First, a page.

Ultra-Orthodox and Secular Jews Struggle Over an Israeli Tourist Town's Identity
Tiberias was once a popular weekend beach getaway for Israelis and a magnet for foreign visitors. (PHOTO: Heidi Levine, WSJ)

TIBERIAS, Israel — This ancient city on the Sea of Galilee was once a popular weekend beach getaway for Israelis and a magnet for foreign visitors drawn by its 2,000 years of history.

Now, seagulls and stray cats outnumber people on the city's seaside promenade on the Sabbath, when booths selling cotton candy, popcorn and fake tattoos that residents say once attracted weekend crowds are closed.

Many longtime residents cite a reason that reflects changes rippling across Israel: ultra-Orthodox Jewish migration. The ultra-Orthodox have moved to Tiberias in large numbers in recent years and pressured stores to close for the Sabbath, which begins Friday at sundown and extends through dusk on Saturday, giving the once secular-leaning city an image as unfriendly to less conservative and nonreligious Jews.

The changes have sparked a political backlash in Tiberias, where the ultra-Orthodox, known as haredim, make up about 20% of the population of 44,000 people. In municipal elections last month, Tiberias elected an unconventional mayor who made limiting new ultra-Orthodox arrivals to the city a central issue in his campaign.

"We just aren't going to accept our markets being closed over the weekend," said Ron Cobi, the new Tiberias mayor, a political novice and commodities trader whose blunt and sometimes abrasive approach has helped earn him the nickname "the Tiberian Trump." In speeches on Facebook Live, Mr. Cobi has spoken out against the influx of ultra-Orthodox into Tiberias and promised to restore the city's glory as a tourist destination.

Ultra-Orthodox and Secular Jews Struggle Over an Israeli Tourist Town's Identity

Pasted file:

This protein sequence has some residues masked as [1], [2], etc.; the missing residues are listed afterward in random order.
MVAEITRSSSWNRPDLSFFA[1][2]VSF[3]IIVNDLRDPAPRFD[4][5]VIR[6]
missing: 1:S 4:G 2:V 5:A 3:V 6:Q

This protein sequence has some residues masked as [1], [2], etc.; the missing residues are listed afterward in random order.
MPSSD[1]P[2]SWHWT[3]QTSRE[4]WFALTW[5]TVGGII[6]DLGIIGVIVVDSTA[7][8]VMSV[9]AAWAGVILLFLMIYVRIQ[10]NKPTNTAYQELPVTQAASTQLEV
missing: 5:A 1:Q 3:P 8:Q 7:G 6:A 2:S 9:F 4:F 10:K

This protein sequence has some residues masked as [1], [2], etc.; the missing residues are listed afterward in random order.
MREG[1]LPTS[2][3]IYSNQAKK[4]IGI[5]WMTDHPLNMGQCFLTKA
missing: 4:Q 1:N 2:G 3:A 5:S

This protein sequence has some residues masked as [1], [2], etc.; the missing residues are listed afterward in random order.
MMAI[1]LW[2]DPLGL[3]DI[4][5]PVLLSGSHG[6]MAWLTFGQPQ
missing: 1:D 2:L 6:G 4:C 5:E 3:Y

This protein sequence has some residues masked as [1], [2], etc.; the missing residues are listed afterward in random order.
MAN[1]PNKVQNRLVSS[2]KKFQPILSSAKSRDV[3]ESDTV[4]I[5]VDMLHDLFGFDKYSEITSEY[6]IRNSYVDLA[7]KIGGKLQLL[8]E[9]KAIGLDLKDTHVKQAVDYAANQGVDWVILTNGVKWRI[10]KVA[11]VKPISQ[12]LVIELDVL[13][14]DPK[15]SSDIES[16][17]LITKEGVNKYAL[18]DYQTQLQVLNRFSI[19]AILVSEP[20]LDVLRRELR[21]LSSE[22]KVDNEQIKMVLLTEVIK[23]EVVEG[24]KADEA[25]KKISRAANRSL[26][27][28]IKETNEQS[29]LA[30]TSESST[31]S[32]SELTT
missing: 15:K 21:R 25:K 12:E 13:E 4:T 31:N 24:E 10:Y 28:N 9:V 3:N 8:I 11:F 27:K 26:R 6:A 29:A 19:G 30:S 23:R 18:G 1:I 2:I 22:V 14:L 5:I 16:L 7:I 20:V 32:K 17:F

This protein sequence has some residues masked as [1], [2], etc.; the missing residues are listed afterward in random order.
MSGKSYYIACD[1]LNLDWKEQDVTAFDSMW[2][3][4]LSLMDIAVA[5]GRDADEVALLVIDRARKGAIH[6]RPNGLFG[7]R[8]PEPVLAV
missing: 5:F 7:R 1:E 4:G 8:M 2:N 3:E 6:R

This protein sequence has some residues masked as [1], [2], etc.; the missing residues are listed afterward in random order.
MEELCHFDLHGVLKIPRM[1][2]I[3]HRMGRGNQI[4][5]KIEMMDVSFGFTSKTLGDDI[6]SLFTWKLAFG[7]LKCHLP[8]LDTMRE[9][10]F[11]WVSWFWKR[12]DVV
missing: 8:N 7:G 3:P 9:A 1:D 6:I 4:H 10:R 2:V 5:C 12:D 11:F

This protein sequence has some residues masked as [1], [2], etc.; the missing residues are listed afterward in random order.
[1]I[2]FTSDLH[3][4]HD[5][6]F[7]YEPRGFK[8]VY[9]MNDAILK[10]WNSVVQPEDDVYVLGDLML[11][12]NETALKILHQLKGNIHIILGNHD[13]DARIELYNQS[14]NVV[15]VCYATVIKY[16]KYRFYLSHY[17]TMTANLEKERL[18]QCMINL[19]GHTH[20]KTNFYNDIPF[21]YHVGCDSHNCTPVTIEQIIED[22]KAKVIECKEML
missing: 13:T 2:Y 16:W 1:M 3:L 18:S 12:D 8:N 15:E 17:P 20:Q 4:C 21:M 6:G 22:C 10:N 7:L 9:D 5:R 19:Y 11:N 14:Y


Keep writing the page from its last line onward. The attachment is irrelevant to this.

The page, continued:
'We just aren't going to accept our markets being closed over the weekend,' said Ron Cobi, the new Tiberias mayor. (PHOTO: Heidi Levine, WSJ)

The ultra-Orthodox had a long history of peacefully coexisting with their secular neighbors until Mr. Cobi's campaign, said Pinkhas Vaknin, a veteran ultra-Orthodox city councilman.

"There was never any tension between the haredim and secular people until he stirred some up," he said.

Ultra-Orthodox and Secular Jews Struggle Over an Israeli Tourist Town's IdentityThe situation in Tiberias has come to symbolize Israel's national struggle over a booming ultra-Orthodox population, the country's fastest-growing group. The ultra-Orthodox now make up 12% of Israel's nearly nine million citizens, up from 10% in 2009, and around 5% percent in 1990. They are projected to be 16% of the population by 2030, with households that average seven children fueling the growth.

This swift growth of the haredi population has also led many in Israel to demand the ultra-Orthodox — the majority of whom receive exemptions from the draft — to share Israel's security burden. On Monday, Israel's governing coalition decided to dissolve the Israeli parliament and go to early elections because it couldn't find a way to pass a bill that would have created quotas for the ultra-Orthodox to join the military.

A housing shortage in cities such as Jerusalem that traditionally have large ultra-Orthodox populations has pushed the community to search across Israel for more affordable places.